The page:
Goodreads helps you keep track of books you want to read.
Start by marking “Standing in the Light: The Captive Diary of Catharine Carey Logan, Delaware Valley, Pennsylvania, 1763 (Dear America)” as Want to Read:
Standing in the Light: The Captive Diary of Catharine Carey Logan, Delaware Valley, Pennsylvania, 1763 (Dear America)
Enlarge cover
Rate this book
Clear rating
Preview

Standing in the Light: The Captive Diary of Catharine Carey Logan, Delaware Valley, Pennsylvania, 1763 (Dear America)

3.96 of 5 stars 3.96  ·  rating details  ·  3,951 ratings  ·  167 reviews
Thirteen-year-old Madeline's diaries for 1941 and 1942 reveal her experiences living on Long Island during World War II while her father is away in the Navy.
Hardcover, 192 pages
Published November 1st 2003 by Scholastic (first published September 1st 1998)
more details... edit details

Friend Reviews

To see what your friends thought of this book, please sign up.

Reader Q&A

To ask other readers questions about Standing in the Light, please sign up.

Be the first to ask a question about Standing in the Light

Captive in the Dark by C.J. RobertsStolen by Lucy ChristopherSeduced in the Dark by C.J. RobertsConsequences by Aleatha RomigComfort Food by Kitty Thomas
Kidnapped!
225th out of 493 books — 1,485 voters


More lists with this book...

Community Reviews

(showing 1-30 of 3,000)
filter  |  sort: default (?)  |  rating details
Kayla
Read this with a box of Puffs Plus.
KayLee J.
I currently finished Standing in the Light by Mary Pope Osborn. It begins with Indian attacks. Everyone is terrified. But when Cathrine Carey Logan and her brother Tohmas are kidnapped things change. After being separated from her brother and living with Indians her life is really really different. At that moment I realized what a could job the author did when describing the setting,characters,and the plot. I could really tell Cathrine's emotions because of the descriptions. I could tell Cathrin ...more
Sharla
Dec 17, 2007 Sharla rated it 5 of 5 stars  ·  review of another edition
Recommends it for: Anyone
What a heart breaking book I cryed like a baby the first I read it in like third grade. This is one of my al time favotrite books.
Rebecca
Thirteen-year-old Catherine Logan, called Caty by her family and friends, lives in the Delaware Valley in Pennsylvania in 1763. Though she lives on the frontier, her life is somewhat carefree when the book begins; her biggest worry is that she wants a boy at school named Jess Owen to notice her, but because she a Quaker she is worried about becoming vain, for vanity is a sin for Quakers. Then she learns that a group of settles have massacred the residents of a peaceful Indian village. Caty becom ...more
Rebecca Radnor
Very quick read. Written in Diary form, story based in 1763 of a Quaker girl from Pennsylvania who was kidnapped by Indians. Big print makes you think its a kids book, but the language is actually fairly advanced. Basically the story is that she gets kidnapped by the Indians and fairly quickly make the mental shift from hating them as savages to questioning who the savages really are, only to be kidnapped a 2nd time by the British who slaughter some of the people she's grown to love in front of ...more
Catherine
The story took place in Delaware Valley, Pennsylvania in 1763.

The main characters are the Lenape troup, Thomas Logan, Catherine Logan, Papa, Mama, Baby Will, White Owl, Little Cloud, Little One, and Snow Hunter.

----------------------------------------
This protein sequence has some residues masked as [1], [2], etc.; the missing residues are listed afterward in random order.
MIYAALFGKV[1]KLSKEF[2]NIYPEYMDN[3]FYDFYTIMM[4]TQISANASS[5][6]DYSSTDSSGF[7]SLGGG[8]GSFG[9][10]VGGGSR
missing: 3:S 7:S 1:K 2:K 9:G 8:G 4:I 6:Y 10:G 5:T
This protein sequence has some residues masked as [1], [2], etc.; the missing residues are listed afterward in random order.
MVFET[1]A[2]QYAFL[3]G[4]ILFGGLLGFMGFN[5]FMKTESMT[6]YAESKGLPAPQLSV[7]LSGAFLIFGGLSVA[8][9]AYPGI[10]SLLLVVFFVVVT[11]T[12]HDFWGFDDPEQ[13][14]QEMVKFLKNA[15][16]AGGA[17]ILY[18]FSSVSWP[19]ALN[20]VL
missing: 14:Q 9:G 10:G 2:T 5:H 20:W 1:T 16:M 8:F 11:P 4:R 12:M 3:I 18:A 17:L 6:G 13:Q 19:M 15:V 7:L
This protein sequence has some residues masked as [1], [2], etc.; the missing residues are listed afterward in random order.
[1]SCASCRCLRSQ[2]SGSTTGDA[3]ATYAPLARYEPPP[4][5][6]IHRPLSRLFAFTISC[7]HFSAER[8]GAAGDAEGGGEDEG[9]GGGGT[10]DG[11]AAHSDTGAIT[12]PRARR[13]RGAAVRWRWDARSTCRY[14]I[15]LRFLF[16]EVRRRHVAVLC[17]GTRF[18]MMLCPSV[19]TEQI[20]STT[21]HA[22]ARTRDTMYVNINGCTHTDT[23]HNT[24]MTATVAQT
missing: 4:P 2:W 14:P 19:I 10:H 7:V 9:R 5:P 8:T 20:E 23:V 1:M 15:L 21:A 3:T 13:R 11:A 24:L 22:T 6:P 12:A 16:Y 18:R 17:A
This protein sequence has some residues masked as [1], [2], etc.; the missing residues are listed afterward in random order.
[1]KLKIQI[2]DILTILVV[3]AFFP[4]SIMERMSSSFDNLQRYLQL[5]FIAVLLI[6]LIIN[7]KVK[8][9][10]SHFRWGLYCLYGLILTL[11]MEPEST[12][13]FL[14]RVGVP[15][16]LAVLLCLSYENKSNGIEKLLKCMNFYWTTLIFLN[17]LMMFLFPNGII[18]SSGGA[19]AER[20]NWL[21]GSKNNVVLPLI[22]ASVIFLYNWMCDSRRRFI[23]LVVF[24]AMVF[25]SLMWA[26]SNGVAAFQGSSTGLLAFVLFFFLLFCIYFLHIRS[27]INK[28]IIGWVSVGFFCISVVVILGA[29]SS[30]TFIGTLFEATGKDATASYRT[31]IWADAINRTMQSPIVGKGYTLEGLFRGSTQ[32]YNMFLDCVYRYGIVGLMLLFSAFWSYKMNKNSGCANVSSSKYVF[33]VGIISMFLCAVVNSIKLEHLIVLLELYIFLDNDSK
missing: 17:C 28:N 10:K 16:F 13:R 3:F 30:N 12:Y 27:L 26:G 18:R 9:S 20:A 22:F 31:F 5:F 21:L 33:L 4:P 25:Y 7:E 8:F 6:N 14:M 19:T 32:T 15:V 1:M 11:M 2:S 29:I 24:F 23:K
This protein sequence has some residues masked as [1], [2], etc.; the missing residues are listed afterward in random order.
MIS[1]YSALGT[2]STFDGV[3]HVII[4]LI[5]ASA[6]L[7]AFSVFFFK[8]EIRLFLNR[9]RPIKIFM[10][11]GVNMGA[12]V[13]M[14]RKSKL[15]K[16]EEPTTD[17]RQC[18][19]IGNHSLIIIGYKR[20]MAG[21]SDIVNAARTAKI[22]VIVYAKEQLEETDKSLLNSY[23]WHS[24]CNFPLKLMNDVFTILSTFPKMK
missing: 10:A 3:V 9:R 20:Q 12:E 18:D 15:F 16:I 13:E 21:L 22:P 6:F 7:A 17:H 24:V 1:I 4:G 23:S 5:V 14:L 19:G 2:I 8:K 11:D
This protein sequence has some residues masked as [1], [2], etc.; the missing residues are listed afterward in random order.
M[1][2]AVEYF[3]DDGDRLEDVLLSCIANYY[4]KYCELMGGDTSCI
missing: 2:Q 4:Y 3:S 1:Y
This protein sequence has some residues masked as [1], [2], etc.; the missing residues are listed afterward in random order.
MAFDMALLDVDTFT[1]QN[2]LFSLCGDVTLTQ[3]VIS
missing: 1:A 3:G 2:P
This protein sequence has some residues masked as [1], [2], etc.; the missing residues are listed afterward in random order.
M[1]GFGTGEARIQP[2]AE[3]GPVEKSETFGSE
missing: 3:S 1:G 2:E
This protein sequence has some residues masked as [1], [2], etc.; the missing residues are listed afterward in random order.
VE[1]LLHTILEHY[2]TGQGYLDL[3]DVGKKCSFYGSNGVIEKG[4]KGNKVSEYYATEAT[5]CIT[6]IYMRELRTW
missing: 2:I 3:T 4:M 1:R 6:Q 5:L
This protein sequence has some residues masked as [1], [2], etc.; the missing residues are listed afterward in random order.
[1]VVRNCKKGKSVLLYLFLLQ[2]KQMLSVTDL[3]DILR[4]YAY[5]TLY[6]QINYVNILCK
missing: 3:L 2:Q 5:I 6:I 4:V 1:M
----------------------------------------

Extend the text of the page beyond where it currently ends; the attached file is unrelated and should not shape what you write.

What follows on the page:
Two Quaker children get caught by Lenape Indians. Catherine and Thomas are separated; Catherine falls in love with a Lenape warrior and gets put in a 'foster' family. Thomas and Catherine are together again and get rescued.

It was a pretty good book. It had action and romance. I just loved
...more
Maddy Reagan
This book was really just a snooze, I had to do a history project. Honestly I felt like it was a chore to read. I finished the book and the ending was the best part because I was finally finished reading this piece of junk. If you like historical novels that refer a lot to God and Christ this is your book but for me I didn't enjoy the characters and her choices.
Kelsey Hanson
This book had a good message, but it was so short that I didn't really have time to develop any sort of attachment to the characters. The main character is pretty well developed and you can feel for her and the strange position that she is in feeling mixed loyalties to her own Quaker people and the Lenape people who adopt her. You can also see the large impact that their experience has on her younger brother who is seven years old. I really don't feel like I can give a "great" review because it ...more
Audra Green
This book is the first Dear America book I have read (okay, I read some of the Royal ones, but...). I would highly recommend reading this, and keeping it on your shelf if you teach, however, it would be a difficult book to teach from. I think one of the reasons this book ranks high on my list of to-reads for all, it deals with some very heavy subjects -- one of them being the existence and definition of god. It's pretty powerful as Catherine gets captured and begins to assimilate to the tribe th ...more
Rebe
As a child I read a lot of the Dear America books, and this one tied with My Heart Is on the Ground for my favorite in the series. The author did a great job with character development and examining the cultures featured in the book. As the book opens, the reader, like Catharine, sympathizes with the Quakers and thinks the Indians are savages. Her capture seems like a tragedy. Then, as the book progresses, Catharine slowly changes her perspective and even falls in love. The reader feels all of t ...more
Ashley